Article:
Classic Computer Magazine Archive COMPUTE! ISSUE 9 / FEBRUARY 1981 / PAGE 46

A BCD to Floating-Point Binary Routine

Marvin L. De Jong
Department of Mathematics-Physics
The School of the Ozarks
Pt. Lookout, MO 65726


The principal purpose of this article is to provide the reader with a program that converts a BCD number (ASCII representation) with a decimal point and/or an exponent to a floating-point binary number. The floating-point binary number has a mantissa of 32 bits, an exponent byte consisting of a sign bit and seven magnitude bits, and a sign flag (one byte) for the mantissa. Positive and negative numbers whose magnitudes vary from 1.70141183*1038 to 1.46936795*10-39 and zero can be handled by this routine. In subsequent articles I hope to provide an output routine and a four-function arithmetic routine. The routine described here could be used in conjunction with the Am9511 Arithmetic Processing Unit1 to perform a large variety of arithmetic functions.

Floating-Point Notation

Integer arithmetic is relatively simple to do with the 6502. Consult the Bibliography for a number of sources of information on multiple-byte, signed number addition, subtraction, multiplication and division. Scanlon's book, in particular, has some valuable assembly language routines of this sort. However, additional problems arise when the decimal number has a fractional part, such as the "14159" in the number 3.14159. Also, integer arithmetic is not suitable for handling large numbers like 2.3*1015. The solution is to convert decimal numbers to floating-point binary numbers. A binary floating-point number consists of a mantissa with an implied binary point just to the left of the most-significant non-zero bit and an exponent (or characteristic) that contains the information about where the binary point must be moved to represent the number correctly. Readers who are familiar with scientific notation will understand this quickly. Scanlon's book has a good section on floating-point notation. We will merely illustrate what a decimal number becomes in floating point binary by referring you to Table 1. The dashed line over a sequence of digits means that they repeat. For examples, 1/3 = .33 and 1/11 = .09090 = .090 while a binary example is 1/1010 = .00011001100 = .0001100.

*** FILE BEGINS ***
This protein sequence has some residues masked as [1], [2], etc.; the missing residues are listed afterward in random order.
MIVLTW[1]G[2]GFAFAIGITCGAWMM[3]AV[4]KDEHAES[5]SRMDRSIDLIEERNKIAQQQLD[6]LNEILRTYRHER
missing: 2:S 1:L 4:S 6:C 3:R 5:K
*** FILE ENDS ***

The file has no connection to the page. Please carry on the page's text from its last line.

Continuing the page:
Table 1. Decimal number to floating-point binary conversions.
0 0 0 × 20 0 0
1 1 .1 × 21 1 1
2 10 .1 × 22 1 10
4 100 .1 × 23 1 11
1.5 1.1 .11 × 21 11 1
0.75 .11 .11 × 20 11 0
0.1 0.00011001100 .1100 × 2-3 1100 -11
31 11111 .11111 × 25 11111 101
32 100000 100000 1 110

A close examination of Table 1 yields some important conclusions. Unless a number is an integer power of two (2n where n is an integer), the mantissa required to correctly represent the number will require more bits as the numbers increase. Thus, the number 1 can be correctly represented with a one-bit mantissa, but the number 31 requires a five-bit mantissa. A n-bit mantissa can correctly represent a number as large as 2n - 1, but no larger. There is another problem associated with numbers like 0.1ten that become repeating numbers in binary. It should be clear that no mantissa with a finite number of bits can represent 0.1 exactly. The fact that computers use a finite number of bits to represent numbers like 0.1 can be illustrated by using BASIC to add 0.1 to a sum and print the answer repeatedly. Starting with a sum of zero, we obtained an answer of 3.6 after 36 times through the loop, but the next answer is 3.69999999 which is clearly incorrect. The error incurred by using a finite number of bits, to represent a number that requires more than that number of bits to correctly represent it, is called roundoff error.

How many bits should be used for the mantissa? Clearly it should be an integer number of bytes for ease in programming. Some computers have software packages that use a 24 bit mantissa. The largest number that can be represented by 24 bits is 224 -1 = 16777215. This represents about seven decimal digits, giving about six digit accuracy after several calculations. With my salary there is no trouble with six digit accuracy, but many financial calculations require accuracy to the nearest cent, and six digits are frequently not enough. If we choose 32 bits for our mantissa size we get a little more than nine digits (4.3 × 109). This is the mantissa size used in several versions of Microsoft BASIC, and it is the size chosen here. The propagation of round-off errors through the calculations normally gives about eight digit accuracy. It is generally true that the roundoff errors accumulate as the number of calculations to find a specific result increases, but this is a subject beyond the scope of this article.

How big should the exponent be? If we choose to represent the binary exponent with one byte then we will have seven bits to represent the exponent (one sign bit and seven magnitude bits). The largest exponent is then +127. If all the bits in the mantissa are ones, then the largest number that can be represented is (1/2 + 1/4 + 1/8 + 1/16 + .... + 1/232)*2127, which is approximately 1.70141183*1038. The smallest exponent is -128. The smallest positive number that the mantissa can be is 1/2, thus the smallest positive number that can be represented is 2-129 which is approximately 1.46936795*10-39. Of course, if we chose to use two bytes for the exponent then much larger and smaller exponents could be accommodated, but for most calculations by earth people, a range of 10-39 to 1038 will do quite nicely. Remember that if you try to enter a number whose absolute value is outside of the range just given (except for zero) you will obtain erroneous results. No overflow or underflow messages are given when entering numbers with this routine.